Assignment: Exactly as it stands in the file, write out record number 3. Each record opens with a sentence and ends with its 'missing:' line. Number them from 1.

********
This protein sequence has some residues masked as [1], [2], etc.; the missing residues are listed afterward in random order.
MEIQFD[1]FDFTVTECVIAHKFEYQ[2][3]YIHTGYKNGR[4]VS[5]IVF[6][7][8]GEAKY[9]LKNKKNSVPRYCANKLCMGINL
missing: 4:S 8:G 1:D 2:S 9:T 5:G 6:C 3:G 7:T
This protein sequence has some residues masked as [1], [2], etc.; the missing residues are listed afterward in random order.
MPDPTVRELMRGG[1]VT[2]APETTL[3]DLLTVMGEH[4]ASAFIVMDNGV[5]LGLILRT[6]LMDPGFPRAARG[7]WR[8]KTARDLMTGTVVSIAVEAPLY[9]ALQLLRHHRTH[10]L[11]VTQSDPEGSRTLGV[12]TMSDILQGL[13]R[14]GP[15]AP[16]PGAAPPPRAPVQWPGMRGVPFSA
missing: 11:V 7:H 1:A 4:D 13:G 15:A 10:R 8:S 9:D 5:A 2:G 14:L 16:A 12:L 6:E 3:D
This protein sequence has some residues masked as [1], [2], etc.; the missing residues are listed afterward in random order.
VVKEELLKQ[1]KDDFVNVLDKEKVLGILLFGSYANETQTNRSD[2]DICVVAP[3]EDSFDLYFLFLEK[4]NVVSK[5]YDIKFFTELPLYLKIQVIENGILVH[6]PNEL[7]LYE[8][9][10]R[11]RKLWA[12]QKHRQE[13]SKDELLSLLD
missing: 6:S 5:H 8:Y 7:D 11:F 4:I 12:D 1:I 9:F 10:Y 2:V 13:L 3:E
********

This protein sequence has some residues masked as [1], [2], etc.; the missing residues are listed afterward in random order.
VVKEELLKQ[1]KDDFVNVLDKEKVLGILLFGSYANETQTNRSD[2]DICVVAP[3]EDSFDLYFLFLEK[4]NVVSK[5]YDIKFFTELPLYLKIQVIENGILVH[6]PNEL[7]LYE[8][9][10]R[11]RKLWA[12]QKHRQE[13]SKDELLSLLD
missing: 6:S 5:H 8:Y 7:D 11:F 4:I 12:D 1:I 9:F 10:Y 2:V 13:L 3:E